Help with English

Discussion in 'Linguistics' started by Saint, Aug 24, 2011.

  1. Saint Valued Senior Member

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    Certain car model is coupé, how to pronounce it?
    is coupé a borrowed word?
     
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  3. DrKrettin Registered Senior Member

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    It's a French word, the past participle of the verb couper "to cut". If a word in English has an accent on it, that vowel is always pronounced: here COOPEE or COOPAY or somewhere between.
     
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  5. Sarkus Hippomonstrosesquippedalo phobe Valued Senior Member

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    In UK it's usually the COO-PAY variant... at least that's all I've ever heard that I can recall.
     
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  7. geordief Registered Senior Member

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    I always had it in my mind that it was an American usage- but I can't find a British equivalent or synonym.

    Even so I rarely hear it used .Is it used more often in the States as being more noteworthy because cars have always been bigger over there and 2 doors would be seen as penny pinching?
     
  8. DrKrettin Registered Senior Member

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    169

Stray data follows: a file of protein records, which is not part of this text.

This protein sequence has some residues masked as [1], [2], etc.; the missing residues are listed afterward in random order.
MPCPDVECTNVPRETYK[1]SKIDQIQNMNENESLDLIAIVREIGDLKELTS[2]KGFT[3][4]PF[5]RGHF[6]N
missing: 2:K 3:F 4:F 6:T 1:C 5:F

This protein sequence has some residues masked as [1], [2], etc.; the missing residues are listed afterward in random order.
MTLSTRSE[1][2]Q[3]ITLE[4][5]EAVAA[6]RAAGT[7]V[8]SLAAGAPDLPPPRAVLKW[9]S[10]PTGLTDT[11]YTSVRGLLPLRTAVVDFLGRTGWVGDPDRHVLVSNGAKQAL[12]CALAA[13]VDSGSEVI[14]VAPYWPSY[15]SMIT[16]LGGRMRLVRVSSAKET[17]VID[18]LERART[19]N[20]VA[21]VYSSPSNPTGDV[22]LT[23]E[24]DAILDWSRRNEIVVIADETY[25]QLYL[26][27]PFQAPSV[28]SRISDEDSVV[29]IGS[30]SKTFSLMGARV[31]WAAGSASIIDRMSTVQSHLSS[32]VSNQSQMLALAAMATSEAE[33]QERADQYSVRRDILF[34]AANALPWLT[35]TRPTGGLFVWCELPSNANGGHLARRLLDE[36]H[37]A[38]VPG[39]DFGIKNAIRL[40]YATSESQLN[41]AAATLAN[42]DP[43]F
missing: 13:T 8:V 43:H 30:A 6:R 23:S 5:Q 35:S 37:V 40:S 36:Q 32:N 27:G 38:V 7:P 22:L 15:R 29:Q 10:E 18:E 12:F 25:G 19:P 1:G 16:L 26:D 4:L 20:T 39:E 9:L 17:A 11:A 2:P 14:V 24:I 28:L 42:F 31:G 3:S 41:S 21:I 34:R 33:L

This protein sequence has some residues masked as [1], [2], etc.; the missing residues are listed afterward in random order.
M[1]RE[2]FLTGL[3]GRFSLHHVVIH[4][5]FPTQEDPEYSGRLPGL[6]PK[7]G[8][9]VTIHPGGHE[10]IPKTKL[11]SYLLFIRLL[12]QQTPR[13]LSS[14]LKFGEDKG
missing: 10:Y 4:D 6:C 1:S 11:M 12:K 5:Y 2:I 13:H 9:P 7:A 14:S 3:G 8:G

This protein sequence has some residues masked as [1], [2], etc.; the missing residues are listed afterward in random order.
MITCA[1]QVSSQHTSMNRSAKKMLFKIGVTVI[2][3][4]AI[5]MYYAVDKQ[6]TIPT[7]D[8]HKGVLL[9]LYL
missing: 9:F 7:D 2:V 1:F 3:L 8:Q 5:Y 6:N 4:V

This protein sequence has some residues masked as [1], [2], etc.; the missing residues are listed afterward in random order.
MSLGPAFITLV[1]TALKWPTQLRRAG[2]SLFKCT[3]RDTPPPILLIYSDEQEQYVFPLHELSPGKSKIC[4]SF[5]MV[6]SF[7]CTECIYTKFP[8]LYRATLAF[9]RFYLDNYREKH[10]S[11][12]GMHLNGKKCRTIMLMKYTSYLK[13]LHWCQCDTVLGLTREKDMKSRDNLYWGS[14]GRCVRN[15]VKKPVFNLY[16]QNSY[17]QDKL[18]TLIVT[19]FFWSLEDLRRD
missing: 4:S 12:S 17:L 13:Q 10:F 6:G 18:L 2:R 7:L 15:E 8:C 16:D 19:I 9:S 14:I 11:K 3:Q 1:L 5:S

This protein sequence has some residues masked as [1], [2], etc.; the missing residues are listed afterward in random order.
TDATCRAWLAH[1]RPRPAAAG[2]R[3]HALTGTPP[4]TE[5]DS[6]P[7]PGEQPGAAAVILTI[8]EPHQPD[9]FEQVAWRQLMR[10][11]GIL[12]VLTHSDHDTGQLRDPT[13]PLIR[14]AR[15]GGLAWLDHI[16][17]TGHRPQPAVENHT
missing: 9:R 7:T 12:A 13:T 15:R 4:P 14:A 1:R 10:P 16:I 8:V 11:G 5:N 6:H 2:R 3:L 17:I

That is hilarious. It had me totally baffled until I googled it. I knew the etymology, but my interest in cars is so minimal that I have always assumed that the "cutting" was horizontal. All my life I thought a coupé was the same as a convertible. How sad is that? It's never too late to learn.
     
  9. geordief Registered Senior Member

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    ditto
     
  10. Sarkus Hippomonstrosesquippedalo phobe Valued Senior Member

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    The US pronounce it COOP, I think (as in Coupe de Ville).
    Coupe is quite commonly used here. They tend to be the sportier versions of cars. But if you have no particular interest in cars then I guess it's just about understandable you wouldn't have heard the word, or know what it meant.

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  11. DrKrettin Registered Senior Member

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    Well that's the thing - I've heard the word plenty of times (always COOPAY, never COOP) because these days it is impossible not to hear men talking about cars and golf even if I have no interest in either. But I have always had the wrong idea of what it meant.
     
  12. Fraggle Rocker Staff Member

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    In America, it is almost always pronounced as one syllable: COOP. However, in my youth (the 1940s and 50s) it was more often pronounced as two syllables: coo-PAY. I think it was in the 1960s when Americans began to pronounce it COOP.

    Today, nobody pronounces it as two syllables anymore.
     
  13. Saint Valued Senior Member

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  14. Sarkus Hippomonstrosesquippedalo phobe Valued Senior Member